The dogfight took place off the coast of Penang, Malaysia, Jun. 16, 2014, during “Cope Taufan 2014″ a biennial LFE (large force employment) exercise taking place June 9 to 20 designed to improve U.S. and Malaysian combined readiness.
Both aircraft are currently deployed to Royal Malaysian Air Force P.U. Butterworth, Malaysia.
The exercise, that marks the F-22′s first deployment to Southeast Asia, featured also some interesting mixed formation between U.S. planes with Royal Malaysian Air Force MIG-29N Fulcrum, Su-30 and F-18 Hornet jets.
More than 24 months since the last hypoxia-like incident occurred, the U.S. Air Force has decided to equip its F-22s with a backup oxygen system.
The Raptor fleet will soon receive a brand new backup oxygen system as part of multiple contracts awarded to Lockheed Martin (worth 30 Million USD) DefenseNews reported.
F-22s belonging to the 3rd Wing from Joint Base Elmendorf-Richardson, Alaska, have already received the new system, that will be implemented by the rest of the radar-evading planes by the second quarter of year 2015.
Being automatic, the new system does not require pilot intervention; a big improvement from the previous one that had to be activated by the pilot, which might be quite difficult, if not impossible if the latter was experiencing hypoxia-like/oxygen deprivation symptoms.
Because of the mysterious problem that plagued the stealthy fleet to such an extent the radar-evading aircraft were grounded back in 2011 following a deadly incident involving an Alaska-based, the Pentagon initially grounded the F-22s, and then, after lifting the flight ban, it restricted Air Force Raptors to fly near a “proximate landing location” in order to give pilots the possibility to land quickly if their planes’ On Board Oxygen Generating System (OBOGS) fail.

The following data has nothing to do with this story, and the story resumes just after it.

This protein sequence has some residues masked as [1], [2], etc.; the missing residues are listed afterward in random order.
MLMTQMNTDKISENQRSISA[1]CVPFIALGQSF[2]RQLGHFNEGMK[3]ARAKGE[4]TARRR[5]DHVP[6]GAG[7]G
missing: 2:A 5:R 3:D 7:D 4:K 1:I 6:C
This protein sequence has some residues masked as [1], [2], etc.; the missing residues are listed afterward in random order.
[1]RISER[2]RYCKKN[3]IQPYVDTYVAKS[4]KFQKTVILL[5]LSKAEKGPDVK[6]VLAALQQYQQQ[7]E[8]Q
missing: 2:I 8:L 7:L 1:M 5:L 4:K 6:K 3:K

The installation of the new automatic backup oxygen system is not the only upgrade the U.S. Raptors will get in 2015: according to DefenseNews, along with advanced electronic warfare protection and improved ground threat geolocation, F-22s should also get the ability to carry AIM-120D and AIM-9X advanced missiles.
According to some rumors, the six F-22 Raptor stealth jets that left the U.S. on Saturday were deploying near Russia following the Crimean crisis. But the aircraft were simply heading to the Middle East.
On Mar. 30, six F-22 from Langley Air Force Base made a stopover at Moron air base, in Spain. The Raptors had departed as Mazda 01 from the U.S. as a flight of 8 (2 were spares) on Mar. 29 and had crossed the Atlantic Ocean alongside the accompanying tankers: two KC-10 (Gold 51 and 52, 87-0118 and 85-0032) from McGuire Air Force Base, NJ, and a spare KC-135R (Gold 53 62-3547) from Pease Air National Guard Base, NH.
Milair UHF and VHF band listeners on the East Coast monitored the F-22 formation through initial contact with Giant Killer, rejoin with the tankers and subsequent Oceanic Clearance to destination.
According to the French pilots, aerial combat with the Raptor is extremely important, regardless of the outcome of the dogfight: training with the F-22 gives French Mirage 2000 the possibility to learn to fight against a superior fighter: “Sometimes a battle begins even before meeting the adversary, when it is necessary to convince themselves that the opponent is not so terrible, and despite the gap of performance, the technological chasm, one is able to get the game.”